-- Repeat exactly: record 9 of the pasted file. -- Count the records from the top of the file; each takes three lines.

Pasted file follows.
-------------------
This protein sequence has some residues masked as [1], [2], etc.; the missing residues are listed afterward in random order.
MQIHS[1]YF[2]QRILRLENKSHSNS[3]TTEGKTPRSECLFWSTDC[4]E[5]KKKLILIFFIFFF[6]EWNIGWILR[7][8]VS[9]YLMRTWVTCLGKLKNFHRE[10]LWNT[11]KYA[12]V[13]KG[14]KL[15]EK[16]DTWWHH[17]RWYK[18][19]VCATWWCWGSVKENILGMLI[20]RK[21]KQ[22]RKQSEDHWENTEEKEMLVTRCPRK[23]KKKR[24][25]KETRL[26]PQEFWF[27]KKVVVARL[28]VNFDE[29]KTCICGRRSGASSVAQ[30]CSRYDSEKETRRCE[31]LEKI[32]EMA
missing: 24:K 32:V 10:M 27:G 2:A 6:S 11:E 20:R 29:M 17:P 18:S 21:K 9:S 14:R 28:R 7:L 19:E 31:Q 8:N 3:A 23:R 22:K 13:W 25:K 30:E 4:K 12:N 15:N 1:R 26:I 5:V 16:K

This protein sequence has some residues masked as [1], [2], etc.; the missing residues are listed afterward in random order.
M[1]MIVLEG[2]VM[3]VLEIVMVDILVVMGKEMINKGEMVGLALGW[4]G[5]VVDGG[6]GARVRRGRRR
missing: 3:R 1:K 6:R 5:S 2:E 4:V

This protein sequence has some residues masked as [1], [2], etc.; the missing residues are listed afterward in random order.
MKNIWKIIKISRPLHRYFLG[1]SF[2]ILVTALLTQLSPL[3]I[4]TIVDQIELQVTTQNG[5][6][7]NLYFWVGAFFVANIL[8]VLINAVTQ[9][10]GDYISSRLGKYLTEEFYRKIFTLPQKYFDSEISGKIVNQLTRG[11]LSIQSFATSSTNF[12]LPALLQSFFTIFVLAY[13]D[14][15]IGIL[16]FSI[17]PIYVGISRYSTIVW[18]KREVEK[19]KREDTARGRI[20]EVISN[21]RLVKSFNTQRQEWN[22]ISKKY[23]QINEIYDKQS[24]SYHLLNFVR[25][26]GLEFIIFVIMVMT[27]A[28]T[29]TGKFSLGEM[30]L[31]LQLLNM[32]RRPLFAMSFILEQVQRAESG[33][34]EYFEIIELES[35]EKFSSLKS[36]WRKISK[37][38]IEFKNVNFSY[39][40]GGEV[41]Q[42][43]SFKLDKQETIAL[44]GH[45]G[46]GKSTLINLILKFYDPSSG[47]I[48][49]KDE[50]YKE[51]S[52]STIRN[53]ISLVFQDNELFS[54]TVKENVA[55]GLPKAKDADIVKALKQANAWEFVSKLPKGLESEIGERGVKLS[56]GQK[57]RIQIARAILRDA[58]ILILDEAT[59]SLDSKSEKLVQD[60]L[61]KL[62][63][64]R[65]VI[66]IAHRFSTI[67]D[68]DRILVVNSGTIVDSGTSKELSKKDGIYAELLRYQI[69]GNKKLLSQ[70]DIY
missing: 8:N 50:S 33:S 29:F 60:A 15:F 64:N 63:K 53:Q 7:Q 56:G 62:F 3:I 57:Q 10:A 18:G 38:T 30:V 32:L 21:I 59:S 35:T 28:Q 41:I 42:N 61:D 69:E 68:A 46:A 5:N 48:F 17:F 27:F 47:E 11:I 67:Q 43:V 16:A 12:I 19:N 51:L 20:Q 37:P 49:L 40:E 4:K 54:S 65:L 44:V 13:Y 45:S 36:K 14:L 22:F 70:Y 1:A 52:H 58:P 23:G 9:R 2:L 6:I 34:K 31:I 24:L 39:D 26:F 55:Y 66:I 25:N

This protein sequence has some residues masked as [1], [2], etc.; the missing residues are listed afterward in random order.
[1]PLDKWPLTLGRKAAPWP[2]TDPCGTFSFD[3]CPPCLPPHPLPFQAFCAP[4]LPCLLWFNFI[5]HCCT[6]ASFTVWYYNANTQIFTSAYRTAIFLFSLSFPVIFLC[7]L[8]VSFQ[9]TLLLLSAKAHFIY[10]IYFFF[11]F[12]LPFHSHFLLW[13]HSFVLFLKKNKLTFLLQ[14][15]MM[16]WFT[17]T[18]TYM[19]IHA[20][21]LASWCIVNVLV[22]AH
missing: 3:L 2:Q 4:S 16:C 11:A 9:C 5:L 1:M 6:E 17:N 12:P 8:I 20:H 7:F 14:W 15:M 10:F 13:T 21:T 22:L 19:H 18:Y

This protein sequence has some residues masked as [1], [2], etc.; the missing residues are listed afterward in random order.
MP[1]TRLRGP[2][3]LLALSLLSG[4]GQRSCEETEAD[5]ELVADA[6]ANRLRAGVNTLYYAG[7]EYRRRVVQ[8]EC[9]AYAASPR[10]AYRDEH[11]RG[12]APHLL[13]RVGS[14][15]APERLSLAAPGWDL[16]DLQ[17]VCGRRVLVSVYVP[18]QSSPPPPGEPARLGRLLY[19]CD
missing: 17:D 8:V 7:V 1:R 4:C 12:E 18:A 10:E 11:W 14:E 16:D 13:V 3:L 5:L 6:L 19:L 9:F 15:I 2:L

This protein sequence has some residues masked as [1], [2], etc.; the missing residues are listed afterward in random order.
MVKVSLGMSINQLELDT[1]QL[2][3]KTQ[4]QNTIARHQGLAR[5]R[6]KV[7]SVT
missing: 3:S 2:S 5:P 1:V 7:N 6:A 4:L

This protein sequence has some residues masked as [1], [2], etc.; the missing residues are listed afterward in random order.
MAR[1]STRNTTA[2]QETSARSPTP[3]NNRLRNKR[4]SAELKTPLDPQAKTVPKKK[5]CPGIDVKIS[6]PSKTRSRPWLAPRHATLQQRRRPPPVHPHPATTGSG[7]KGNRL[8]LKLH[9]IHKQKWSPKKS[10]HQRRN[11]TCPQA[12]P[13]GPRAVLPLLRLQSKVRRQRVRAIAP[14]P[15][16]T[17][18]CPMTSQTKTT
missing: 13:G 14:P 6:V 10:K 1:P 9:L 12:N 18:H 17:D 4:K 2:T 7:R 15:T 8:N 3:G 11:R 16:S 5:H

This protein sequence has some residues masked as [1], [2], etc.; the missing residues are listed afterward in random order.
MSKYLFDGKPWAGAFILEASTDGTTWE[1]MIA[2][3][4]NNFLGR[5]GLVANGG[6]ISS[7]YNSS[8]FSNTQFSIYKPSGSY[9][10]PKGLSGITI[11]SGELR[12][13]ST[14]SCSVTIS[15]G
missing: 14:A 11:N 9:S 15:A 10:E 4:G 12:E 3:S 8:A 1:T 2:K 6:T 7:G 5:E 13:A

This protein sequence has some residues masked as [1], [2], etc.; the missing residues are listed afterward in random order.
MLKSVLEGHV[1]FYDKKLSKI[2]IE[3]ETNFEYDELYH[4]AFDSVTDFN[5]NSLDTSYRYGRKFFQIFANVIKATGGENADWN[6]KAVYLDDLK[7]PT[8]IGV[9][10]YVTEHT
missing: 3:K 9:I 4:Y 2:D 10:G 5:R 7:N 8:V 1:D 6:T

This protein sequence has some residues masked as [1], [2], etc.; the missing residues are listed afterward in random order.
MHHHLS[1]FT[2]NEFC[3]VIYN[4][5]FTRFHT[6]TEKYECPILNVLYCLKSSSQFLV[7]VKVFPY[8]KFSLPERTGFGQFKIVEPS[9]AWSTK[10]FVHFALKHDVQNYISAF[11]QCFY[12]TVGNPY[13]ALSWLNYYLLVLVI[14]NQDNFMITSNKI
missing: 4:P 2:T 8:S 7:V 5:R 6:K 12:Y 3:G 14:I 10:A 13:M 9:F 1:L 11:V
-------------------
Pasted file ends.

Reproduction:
This protein sequence has some residues masked as [1], [2], etc.; the missing residues are listed afterward in random order.
MLKSVLEGHV[1]FYDKKLSKI[2]IE[3]ETNFEYDELYH[4]AFDSVTDFN[5]NSLDTSYRYGRKFFQIFANVIKATGGENADWN[6]KAVYLDDLK[7]PT[8]IGV[9][10]YVTEHT
missing: 3:K 9:I 4:Y 2:D 10:G 5:R 7:N 8:V 1:D 6:T